The UK prime minister announced a global summit on AI safety, but failed to address the urgent need for regulation and oversight of the technology.
Rishi Sunak, the UK prime minister, has recently shifted his tone on artificial intelligence (AI), from being overwhelmingly optimistic about its potential benefits, to acknowledging its “existential risks”. He has also announced that the UK will host a global summit on AI safety in the autumn, as well as establishing a UK AI safety institute to test new types of AI for a range of hazards.
However, these initiatives are not enough to address the serious challenges posed by AI, especially in the absence of any concrete regulatory measures or binding commitments from the government. Sunak’s AI plan is largely symbolic and vague, leaving the door open for big tech companies to exploit the technology for their own interests, without regard for the public good or the ethical implications.
AI poses multiple threats to society, democracy and human rights.
AI is not a neutral or benign technology. It can be used for good or evil, depending on who controls it and for what purpose. AI can enable innovation and social progress, but it can also facilitate oppression, discrimination and violence.
Some of the threats that AI poses include:
- Generating misinformation and disinformation, which can undermine trust in institutions, spread false or harmful narratives, and manipulate public opinion and behaviour.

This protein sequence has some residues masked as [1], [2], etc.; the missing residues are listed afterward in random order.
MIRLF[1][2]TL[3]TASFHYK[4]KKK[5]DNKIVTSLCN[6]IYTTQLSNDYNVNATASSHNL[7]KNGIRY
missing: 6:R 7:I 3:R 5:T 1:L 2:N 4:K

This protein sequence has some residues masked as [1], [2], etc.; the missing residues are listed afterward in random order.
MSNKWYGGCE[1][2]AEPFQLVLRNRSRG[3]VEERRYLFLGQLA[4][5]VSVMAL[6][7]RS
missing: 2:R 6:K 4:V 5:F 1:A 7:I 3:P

- Enabling mass surveillance and data exploitation, which can violate privacy, erode civil liberties, and enable authoritarian regimes to monitor and control their citizens.
- Automating warfare and weaponisation, which can increase the risk of conflict, escalation and civilian casualties, as well as creating new ethical dilemmas and accountability gaps.
- Disrupting labour markets and economic systems, which can lead to unemployment, inequality and social unrest, as well as challenging existing norms and values.
- Exceeding human intelligence and control, which can result in unpredictable and potentially catastrophic outcomes, as well as posing existential questions about the future of humanity.
The UK government has failed to take meaningful action to regulate and govern AI.
Despite acknowledging the risks of AI, the UK government has not taken any significant steps to regulate or govern the technology. Instead, it has relied on voluntary codes of conduct, self-regulation by the industry, and non-binding principles and guidelines.
This approach is insufficient and ineffective, as it does not provide any legal or enforceable mechanisms to ensure that AI is developed and deployed in a safe, ethical and responsible manner. It also does not address the power imbalance between the public and private sectors, as well as the global and national dimensions of AI governance.
The UK government has also been inconsistent and contradictory in its stance on AI, as it has simultaneously promoted and invested in the technology, while neglecting or undermining its social and environmental impacts. For example, the government has supported the development of facial recognition technology, despite its proven flaws and biases, and has opposed the EU’s proposed ban on high-risk AI applications, such as mass surveillance and social scoring.